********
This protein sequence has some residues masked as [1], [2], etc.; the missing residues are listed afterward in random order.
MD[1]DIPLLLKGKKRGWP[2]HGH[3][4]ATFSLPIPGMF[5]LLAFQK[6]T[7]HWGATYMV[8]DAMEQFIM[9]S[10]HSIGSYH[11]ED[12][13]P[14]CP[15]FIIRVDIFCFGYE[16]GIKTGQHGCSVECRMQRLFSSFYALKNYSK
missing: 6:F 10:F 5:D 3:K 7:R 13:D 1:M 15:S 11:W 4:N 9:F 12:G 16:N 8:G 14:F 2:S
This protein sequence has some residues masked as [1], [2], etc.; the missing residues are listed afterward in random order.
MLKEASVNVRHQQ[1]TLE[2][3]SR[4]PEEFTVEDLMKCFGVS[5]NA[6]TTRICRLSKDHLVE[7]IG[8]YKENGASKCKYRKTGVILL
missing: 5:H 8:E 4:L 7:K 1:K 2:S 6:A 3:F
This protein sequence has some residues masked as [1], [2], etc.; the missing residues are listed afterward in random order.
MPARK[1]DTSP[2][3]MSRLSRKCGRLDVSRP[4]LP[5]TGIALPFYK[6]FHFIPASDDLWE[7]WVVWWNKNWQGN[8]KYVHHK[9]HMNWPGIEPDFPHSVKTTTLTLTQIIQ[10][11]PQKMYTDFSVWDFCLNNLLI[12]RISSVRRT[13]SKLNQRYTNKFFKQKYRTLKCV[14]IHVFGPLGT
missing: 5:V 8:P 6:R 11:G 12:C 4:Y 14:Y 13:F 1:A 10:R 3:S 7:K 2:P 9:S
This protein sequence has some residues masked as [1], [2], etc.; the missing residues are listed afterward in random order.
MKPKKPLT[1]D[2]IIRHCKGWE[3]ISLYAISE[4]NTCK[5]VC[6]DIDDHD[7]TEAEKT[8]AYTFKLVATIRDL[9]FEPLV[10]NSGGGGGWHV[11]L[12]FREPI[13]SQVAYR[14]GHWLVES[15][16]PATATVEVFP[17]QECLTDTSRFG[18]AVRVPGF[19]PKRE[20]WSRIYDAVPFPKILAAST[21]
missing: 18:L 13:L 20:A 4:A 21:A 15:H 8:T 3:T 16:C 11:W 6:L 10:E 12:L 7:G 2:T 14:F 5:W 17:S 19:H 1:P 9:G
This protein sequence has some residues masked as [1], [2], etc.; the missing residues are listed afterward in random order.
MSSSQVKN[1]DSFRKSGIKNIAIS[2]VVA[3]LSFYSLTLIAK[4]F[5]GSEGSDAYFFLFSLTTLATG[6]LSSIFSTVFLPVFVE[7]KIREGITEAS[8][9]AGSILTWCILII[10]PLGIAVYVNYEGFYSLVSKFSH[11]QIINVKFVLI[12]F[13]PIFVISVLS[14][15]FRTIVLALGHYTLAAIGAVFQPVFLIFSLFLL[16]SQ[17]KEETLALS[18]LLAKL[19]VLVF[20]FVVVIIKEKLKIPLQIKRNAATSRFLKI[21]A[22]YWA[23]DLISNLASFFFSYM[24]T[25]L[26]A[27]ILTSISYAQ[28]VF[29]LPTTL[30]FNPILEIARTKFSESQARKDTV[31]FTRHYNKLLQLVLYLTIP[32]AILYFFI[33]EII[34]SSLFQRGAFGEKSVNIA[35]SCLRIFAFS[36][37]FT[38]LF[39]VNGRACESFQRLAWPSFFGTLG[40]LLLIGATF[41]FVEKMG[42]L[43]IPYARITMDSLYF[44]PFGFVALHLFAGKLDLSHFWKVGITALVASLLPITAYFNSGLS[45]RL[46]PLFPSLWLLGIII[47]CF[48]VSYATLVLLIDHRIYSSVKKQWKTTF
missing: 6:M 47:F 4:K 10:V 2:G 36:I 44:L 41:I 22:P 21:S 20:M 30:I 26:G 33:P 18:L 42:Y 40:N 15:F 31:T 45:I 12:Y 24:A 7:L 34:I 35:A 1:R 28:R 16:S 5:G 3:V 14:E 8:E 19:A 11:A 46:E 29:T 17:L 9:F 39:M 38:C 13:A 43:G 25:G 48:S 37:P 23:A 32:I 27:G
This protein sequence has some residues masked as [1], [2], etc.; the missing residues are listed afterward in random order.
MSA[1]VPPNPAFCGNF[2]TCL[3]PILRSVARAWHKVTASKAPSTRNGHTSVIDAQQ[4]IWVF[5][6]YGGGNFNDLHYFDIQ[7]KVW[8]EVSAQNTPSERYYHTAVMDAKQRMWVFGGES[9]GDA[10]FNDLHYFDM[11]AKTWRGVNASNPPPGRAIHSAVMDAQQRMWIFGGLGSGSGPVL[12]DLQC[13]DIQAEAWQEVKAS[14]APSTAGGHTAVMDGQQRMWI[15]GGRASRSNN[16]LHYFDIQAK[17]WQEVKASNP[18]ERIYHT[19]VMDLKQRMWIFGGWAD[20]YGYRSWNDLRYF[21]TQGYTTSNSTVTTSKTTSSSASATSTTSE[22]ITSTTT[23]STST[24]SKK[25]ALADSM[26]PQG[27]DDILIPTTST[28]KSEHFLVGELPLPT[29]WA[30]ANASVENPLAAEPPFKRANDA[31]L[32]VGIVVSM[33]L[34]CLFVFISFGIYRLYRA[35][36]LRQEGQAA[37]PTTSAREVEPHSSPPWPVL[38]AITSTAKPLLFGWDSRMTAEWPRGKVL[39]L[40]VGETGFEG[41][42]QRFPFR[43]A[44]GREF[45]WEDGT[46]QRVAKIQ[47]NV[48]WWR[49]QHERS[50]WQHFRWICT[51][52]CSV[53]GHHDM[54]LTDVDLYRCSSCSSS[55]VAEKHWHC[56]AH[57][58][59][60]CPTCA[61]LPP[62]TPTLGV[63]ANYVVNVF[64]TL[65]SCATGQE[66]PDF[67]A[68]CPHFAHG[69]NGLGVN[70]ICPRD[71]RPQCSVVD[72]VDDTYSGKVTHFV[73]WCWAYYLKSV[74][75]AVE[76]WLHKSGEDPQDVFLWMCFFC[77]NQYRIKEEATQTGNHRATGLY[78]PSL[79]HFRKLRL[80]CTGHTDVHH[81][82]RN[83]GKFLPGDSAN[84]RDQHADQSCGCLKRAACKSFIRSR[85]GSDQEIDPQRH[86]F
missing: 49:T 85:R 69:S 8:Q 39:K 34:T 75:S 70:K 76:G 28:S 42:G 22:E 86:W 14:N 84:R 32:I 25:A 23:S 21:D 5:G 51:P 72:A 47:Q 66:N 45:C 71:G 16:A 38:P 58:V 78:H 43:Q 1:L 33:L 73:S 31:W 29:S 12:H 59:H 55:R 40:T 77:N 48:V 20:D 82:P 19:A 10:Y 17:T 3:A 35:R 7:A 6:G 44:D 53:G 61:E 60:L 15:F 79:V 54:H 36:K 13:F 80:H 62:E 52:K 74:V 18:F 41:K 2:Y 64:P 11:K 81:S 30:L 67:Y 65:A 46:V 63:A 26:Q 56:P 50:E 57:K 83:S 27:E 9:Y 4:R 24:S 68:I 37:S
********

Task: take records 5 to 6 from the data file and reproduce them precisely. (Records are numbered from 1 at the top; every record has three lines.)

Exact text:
This protein sequence has some residues masked as [1], [2], etc.; the missing residues are listed afterward in random order.
MSSSQVKN[1]DSFRKSGIKNIAIS[2]VVA[3]LSFYSLTLIAK[4]F[5]GSEGSDAYFFLFSLTTLATG[6]LSSIFSTVFLPVFVE[7]KIREGITEAS[8][9]AGSILTWCILII[10]PLGIAVYVNYEGFYSLVSKFSH[11]QIINVKFVLI[12]F[13]PIFVISVLS[14][15]FRTIVLALGHYTLAAIGAVFQPVFLIFSLFLL[16]SQ[17]KEETLALS[18]LLAKL[19]VLVF[20]FVVVIIKEKLKIPLQIKRNAATSRFLKI[21]A[22]YWA[23]DLISNLASFFFSYM[24]T[25]L[26]A[27]ILTSISYAQ[28]VF[29]LPTTL[30]FNPILEIARTKFSESQARKDTV[31]FTRHYNKLLQLVLYLTIP[32]AILYFFI[33]EII[34]SSLFQRGAFGEKSVNIA[35]SCLRIFAFS[36][37]FT[38]LF[39]VNGRACESFQRLAWPSFFGTLG[40]LLLIGATF[41]FVEKMG[42]L[43]IPYARITMDSLYF[44]PFGFVALHLFAGKLDLSHFWKVGITALVASLLPITAYFNSGLS[45]RL[46]PLFPSLWLLGIII[47]CF[48]VSYATLVLLIDHRIYSSVKKQWKTTF
missing: 6:M 47:F 4:K 10:V 2:G 36:I 44:L 41:I 22:P 21:S 20:M 30:I 26:G 33:P 18:L 42:Y 40:N 15:F 31:T 45:I 12:Y 24:A 7:L 34:I 35:A 1:R 28:R 16:S 5:G 3:V 14:E 8:E 19:A 11:A 46:E 29:T 17:L 9:F 39:M 38:C 13:A 43:G 25:G 48:S 37:P 23:A 32:I 27:G
This protein sequence has some residues masked as [1], [2], etc.; the missing residues are listed afterward in random order.
MSA[1]VPPNPAFCGNF[2]TCL[3]PILRSVARAWHKVTASKAPSTRNGHTSVIDAQQ[4]IWVF[5][6]YGGGNFNDLHYFDIQ[7]KVW[8]EVSAQNTPSERYYHTAVMDAKQRMWVFGGES[9]GDA[10]FNDLHYFDM[11]AKTWRGVNASNPPPGRAIHSAVMDAQQRMWIFGGLGSGSGPVL[12]DLQC[13]DIQAEAWQEVKAS[14]APSTAGGHTAVMDGQQRMWI[15]GGRASRSNN[16]LHYFDIQAK[17]WQEVKASNP[18]ERIYHT[19]VMDLKQRMWIFGGWAD[20]YGYRSWNDLRYF[21]TQGYTTSNSTVTTSKTTSSSASATSTTSE[22]ITSTTT[23]STST[24]SKK[25]ALADSM[26]PQG[27]DDILIPTTST[28]KSEHFLVGELPLPT[29]WA[30]ANASVENPLAAEPPFKRANDA[31]L[32]VGIVVSM[33]L[34]CLFVFISFGIYRLYRA[35][36]LRQEGQAA[37]PTTSAREVEPHSSPPWPVL[38]AITSTAKPLLFGWDSRMTAEWPRGKVL[39]L[40]VGETGFEG[41][42]QRFPFR[43]A[44]GREF[45]WEDGT[46]QRVAKIQ[47]NV[48]WWR[49]QHERS[50]WQHFRWICT[51][52]CSV[53]GHHDM[54]LTDVDLYRCSSCSSS[55]VAEKHWHC[56]AH[57][58][59][60]CPTCA[61]LPP[62]TPTLGV[63]ANYVVNVF[64]TL[65]SCATGQE[66]PDF[67]A[68]CPHFAHG[69]NGLGVN[70]ICPRD[71]RPQCSVVD[72]VDDTYSGKVTHFV[73]WCWAYYLKSV[74][75]AVE[76]WLHKSGEDPQDVFLWMCFFC[77]NQYRIKEEATQTGNHRATGLY[78]PSL[79]HFRKLRL[80]CTGHTDVHH[81][82]RN[83]GKFLPGDSAN[84]RDQHADQSCGCLKRAACKSFIRSR[85]GSDQEIDPQRH[86]F
missing: 49:T 85:R 69:S 8:Q 39:K 34:T 75:S 70:K 76:G 28:S 42:G 22:E 86:W 14:N 84:R 32:I 25:A 23:S 21:D 5:G 51:P 72:A 47:Q 66:N 45:C 71:G 16:A 38:P 58:V 78:H 43:Q 1:L 33:L 73:S 31:W 29:S 12:H 59:H 55:R 40:T 77:N 48:V 20:D 82:P 19:A 10:Y 17:T 3:A 35:R 7:A 6:G 44:D 53:G 61:E 60:L 15:F 79:V 54:H 36:K 13:F 80:H 62:E 52:K 74:V 18:F 41:K 2:Y 64:P 11:K 81:S 30:L 67:Y 65:A 46:V 63:A 26:Q 56:P 50:E 57:K 83:S 27:E 9:Y 4:R 24:S 68:I 37:S